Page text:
Royal Danish Ballet
'A Folk Tale'
by Carmel Morgan
June 8, 2011 -- John F. Kennedy Center for the Performing Arts, Opera House, Washington, DC
DC doesn’t get a dose of the Royal Danish Ballet every year, and that’s a shame. The company brought a refreshing twist this June to the sometimes stuffy old ballets that routinely pass through the Kennedy Center. We see plenty of Giselles and Sleeping Beauties in the nation’s capital. Not that those ballets can’t be wonderful. They can, of course. But what a fun and unique experience it was to see “A Folk Tale,” choreographed by the Royal Danish Ballet’s young artistic director Nikolaj Hübbe (former principal dancer with the New York City Ballet) and Ballet Master Sorella Englund, after August Bournoville’s 1854 ballet of the same name.
And, speaking of refreshing, Alba Nadal wowed the audience as Miss Birthe, the young heiress who is actually a troll’s daughter, and is a victim of a switch at birth. Nadal positively glowed throughout the performance. Her face radiated wit and spiritedness, and her dancing did this as well. Nadal benefited from juicy choreography, and her seizures (when her troll nature kept bursting forth) were supremely funny. Hilary Guswiler, on Wednesday night, danced the part of Hilda, Miss Birthe’s switched-at-birth counterpart. Guswiler, long hair dangling loosely, moved in stark contrast to Nadal. Guswiler floated and exuded poise, leaving no doubt about her actual identity, even amidst her naughty troll siblings and neighbors.
The real star of “A Folk Tale” may have been the fabulous set and costumes by Mia Stensgaard and the lighting design by Mikki Kunttu. These fanciful elements transported the ballet into a true mythical, magical world. Oversized insect wings patterned much of the stage. Grayish green light poured through delicate cutouts in the wings. It was as if a dusty old sketchbook book had fallen open before our eyes. Shadows danced around. Costumes included top hats, bonnets, stockings, and long skirts. A faded, sort of Victorian sensibility filled the space. Most splendid, though, were the imaginative and sometimes sweetly creepy costumes of the various creatures of the troll realm. Some creatures sported tails, others wacky noses or fuzzy heads or no head whatsoever in one case. They could have been a band of misfits from a Tim Burton movie.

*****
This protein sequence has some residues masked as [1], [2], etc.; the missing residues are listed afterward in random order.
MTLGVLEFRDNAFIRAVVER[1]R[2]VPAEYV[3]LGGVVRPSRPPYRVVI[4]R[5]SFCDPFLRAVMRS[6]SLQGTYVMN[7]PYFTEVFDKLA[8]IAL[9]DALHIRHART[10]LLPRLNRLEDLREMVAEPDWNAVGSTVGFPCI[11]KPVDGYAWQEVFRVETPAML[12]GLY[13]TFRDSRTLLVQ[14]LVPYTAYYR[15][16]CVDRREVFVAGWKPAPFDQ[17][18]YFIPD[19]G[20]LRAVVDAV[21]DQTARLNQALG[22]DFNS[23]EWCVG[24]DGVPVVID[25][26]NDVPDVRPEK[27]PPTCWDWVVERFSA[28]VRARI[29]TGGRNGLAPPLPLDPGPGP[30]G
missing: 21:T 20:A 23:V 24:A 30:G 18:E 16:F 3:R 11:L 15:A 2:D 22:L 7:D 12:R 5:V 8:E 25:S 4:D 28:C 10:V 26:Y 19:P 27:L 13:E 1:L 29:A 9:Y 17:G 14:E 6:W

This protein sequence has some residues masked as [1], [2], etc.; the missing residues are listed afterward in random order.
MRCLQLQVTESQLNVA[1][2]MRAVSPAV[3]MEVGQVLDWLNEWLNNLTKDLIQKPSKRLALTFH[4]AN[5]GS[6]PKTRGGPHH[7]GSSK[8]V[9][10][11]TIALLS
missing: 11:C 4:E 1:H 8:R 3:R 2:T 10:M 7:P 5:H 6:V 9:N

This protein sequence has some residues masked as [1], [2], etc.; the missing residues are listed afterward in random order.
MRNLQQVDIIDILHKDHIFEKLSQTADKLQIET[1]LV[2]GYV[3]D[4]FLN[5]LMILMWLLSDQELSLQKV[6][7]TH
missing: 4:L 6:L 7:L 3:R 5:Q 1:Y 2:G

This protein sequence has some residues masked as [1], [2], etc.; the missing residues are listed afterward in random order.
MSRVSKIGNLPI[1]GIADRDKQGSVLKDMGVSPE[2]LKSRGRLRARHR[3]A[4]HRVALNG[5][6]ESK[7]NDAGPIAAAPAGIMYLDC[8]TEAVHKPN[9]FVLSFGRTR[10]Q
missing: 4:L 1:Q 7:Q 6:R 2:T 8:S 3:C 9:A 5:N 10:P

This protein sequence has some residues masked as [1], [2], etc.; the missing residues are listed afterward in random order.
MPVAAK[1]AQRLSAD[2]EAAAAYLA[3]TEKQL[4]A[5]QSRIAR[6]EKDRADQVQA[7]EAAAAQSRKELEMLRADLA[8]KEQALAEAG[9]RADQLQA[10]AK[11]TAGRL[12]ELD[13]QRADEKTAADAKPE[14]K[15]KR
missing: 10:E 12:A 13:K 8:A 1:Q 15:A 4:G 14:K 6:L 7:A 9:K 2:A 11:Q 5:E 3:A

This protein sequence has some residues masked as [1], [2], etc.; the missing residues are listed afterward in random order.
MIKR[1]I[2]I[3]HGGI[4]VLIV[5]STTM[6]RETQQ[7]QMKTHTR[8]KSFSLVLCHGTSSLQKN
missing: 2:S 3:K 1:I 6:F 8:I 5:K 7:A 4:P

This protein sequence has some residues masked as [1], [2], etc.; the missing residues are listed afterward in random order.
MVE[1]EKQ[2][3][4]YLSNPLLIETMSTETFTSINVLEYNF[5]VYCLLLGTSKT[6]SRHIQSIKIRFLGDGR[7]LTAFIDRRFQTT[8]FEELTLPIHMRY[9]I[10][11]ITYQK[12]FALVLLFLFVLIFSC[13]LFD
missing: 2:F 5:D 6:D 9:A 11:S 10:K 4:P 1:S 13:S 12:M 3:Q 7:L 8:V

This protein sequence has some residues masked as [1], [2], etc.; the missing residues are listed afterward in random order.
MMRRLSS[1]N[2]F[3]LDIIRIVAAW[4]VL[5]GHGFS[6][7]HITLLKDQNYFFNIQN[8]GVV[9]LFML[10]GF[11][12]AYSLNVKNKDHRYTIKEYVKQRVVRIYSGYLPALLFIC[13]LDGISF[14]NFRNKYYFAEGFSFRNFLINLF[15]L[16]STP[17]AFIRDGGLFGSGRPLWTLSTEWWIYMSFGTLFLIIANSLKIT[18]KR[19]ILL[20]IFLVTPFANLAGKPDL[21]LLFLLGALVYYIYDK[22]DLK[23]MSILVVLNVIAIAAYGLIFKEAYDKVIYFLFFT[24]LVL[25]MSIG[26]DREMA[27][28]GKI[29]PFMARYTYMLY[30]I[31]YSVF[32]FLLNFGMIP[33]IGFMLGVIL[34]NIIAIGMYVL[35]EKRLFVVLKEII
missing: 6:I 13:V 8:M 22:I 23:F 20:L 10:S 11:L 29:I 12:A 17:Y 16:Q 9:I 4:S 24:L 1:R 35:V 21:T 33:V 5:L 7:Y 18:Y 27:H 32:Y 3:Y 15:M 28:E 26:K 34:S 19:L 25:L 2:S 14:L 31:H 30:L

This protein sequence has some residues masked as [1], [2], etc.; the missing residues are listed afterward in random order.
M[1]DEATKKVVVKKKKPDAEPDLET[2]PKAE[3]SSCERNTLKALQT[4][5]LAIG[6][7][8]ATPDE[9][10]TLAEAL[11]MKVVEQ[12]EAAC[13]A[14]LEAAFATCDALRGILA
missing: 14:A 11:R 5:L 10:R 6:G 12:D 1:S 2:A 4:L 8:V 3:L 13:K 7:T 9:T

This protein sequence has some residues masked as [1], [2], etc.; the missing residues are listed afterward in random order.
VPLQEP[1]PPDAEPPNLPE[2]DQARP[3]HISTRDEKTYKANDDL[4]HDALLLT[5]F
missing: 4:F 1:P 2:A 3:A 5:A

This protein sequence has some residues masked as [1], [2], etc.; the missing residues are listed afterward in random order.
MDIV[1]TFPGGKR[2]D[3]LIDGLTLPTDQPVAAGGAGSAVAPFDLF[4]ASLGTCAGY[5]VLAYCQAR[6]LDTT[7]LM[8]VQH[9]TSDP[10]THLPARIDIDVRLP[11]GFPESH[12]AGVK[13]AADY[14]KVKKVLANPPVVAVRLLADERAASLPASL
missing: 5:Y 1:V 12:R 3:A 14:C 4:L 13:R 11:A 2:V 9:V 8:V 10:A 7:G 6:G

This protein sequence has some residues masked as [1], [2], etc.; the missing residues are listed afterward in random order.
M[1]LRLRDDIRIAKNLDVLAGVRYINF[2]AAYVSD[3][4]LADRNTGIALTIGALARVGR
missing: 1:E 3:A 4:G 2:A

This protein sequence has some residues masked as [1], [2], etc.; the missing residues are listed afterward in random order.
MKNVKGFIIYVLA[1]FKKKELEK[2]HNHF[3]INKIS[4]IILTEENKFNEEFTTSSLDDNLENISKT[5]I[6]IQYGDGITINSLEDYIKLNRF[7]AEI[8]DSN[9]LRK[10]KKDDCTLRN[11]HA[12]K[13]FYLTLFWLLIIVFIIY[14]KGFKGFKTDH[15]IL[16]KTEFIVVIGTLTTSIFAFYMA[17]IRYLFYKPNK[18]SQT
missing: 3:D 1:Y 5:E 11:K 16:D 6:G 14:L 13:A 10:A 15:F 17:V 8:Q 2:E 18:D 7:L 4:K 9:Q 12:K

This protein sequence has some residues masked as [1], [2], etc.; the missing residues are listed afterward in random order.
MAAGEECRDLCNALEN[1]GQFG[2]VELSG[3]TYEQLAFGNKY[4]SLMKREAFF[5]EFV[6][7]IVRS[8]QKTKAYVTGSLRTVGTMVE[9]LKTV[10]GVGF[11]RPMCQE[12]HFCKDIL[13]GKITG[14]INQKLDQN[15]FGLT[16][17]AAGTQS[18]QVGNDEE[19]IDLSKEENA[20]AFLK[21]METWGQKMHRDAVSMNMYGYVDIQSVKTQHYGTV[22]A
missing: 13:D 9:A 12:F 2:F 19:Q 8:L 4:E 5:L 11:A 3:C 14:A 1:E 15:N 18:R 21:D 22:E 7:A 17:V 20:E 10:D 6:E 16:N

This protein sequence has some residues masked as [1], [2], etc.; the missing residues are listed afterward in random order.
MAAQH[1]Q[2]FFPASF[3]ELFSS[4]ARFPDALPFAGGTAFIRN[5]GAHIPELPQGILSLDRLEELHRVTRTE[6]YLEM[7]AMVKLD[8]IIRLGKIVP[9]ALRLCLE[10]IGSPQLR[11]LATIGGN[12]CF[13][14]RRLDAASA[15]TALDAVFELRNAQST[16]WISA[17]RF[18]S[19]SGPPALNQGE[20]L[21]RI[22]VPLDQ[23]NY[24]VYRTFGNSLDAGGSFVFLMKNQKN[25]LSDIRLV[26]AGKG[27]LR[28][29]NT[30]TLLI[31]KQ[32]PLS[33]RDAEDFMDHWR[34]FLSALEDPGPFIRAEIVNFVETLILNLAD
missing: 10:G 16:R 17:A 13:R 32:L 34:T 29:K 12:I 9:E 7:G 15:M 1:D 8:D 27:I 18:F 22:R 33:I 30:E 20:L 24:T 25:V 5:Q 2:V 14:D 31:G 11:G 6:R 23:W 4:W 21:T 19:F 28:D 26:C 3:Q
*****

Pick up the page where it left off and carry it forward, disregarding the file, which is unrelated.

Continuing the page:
Reasonably adept dancing characterized the overall performance. While the humans danced in a rather stiff and composed style, the troll world denizens, grotesque and distorted, lurched and hobbled. All of the dancers seemed to take their roles seriously, and one never got the feeling that they were prancing about merely telling a frivolous story. To the contrary, the conviction which with the cast embraced their roles made the production exceedingly entertaining.
“A Folk Tale” didn’t dazzle with tricks, nor was it at all fast-paced. Rapid footwork and leaps didn’t really get much display until the third act’s wedding scene. The thrills came mainly from the enjoyable blend of humor and atmosphere, and the dedicated performance of the dancers. In “A Folk Tale,” artistry may have trumped technical prowess, but regardless, the evening generated great joy.
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